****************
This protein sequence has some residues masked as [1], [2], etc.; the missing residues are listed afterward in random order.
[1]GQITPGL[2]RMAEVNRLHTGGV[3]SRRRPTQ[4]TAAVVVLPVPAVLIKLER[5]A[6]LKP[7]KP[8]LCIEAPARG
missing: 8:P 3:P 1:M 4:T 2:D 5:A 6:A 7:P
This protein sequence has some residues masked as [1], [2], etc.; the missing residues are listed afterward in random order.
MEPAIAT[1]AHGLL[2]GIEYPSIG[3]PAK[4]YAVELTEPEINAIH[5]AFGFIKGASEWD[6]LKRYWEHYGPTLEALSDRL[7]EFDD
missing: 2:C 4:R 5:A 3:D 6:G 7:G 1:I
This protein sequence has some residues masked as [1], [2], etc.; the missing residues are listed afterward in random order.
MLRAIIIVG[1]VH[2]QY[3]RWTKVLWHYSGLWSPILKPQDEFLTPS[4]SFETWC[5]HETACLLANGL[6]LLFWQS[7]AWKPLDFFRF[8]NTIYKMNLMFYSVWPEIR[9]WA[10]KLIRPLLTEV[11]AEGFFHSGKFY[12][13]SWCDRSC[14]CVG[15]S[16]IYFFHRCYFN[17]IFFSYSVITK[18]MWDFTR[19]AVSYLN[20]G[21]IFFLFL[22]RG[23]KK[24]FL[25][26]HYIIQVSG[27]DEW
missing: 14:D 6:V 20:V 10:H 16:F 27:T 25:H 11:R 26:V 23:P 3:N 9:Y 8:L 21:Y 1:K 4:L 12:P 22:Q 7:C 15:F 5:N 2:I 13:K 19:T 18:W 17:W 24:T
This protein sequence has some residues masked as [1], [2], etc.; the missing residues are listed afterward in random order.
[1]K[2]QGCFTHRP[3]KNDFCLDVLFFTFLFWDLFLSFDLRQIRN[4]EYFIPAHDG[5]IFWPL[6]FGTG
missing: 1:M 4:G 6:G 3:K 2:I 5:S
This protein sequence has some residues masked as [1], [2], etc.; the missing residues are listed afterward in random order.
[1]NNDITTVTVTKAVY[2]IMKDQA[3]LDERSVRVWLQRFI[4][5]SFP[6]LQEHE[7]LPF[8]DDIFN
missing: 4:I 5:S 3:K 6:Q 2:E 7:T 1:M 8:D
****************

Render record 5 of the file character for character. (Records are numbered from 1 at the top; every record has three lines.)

This protein sequence has some residues masked as [1], [2], etc.; the missing residues are listed afterward in random order.
[1]NNDITTVTVTKAVY[2]IMKDQA[3]LDERSVRVWLQRFI[4][5]SFP[6]LQEHE[7]LPF[8]DDIFN
missing: 4:I 5:S 3:K 6:Q 2:E 7:T 1:M 8:D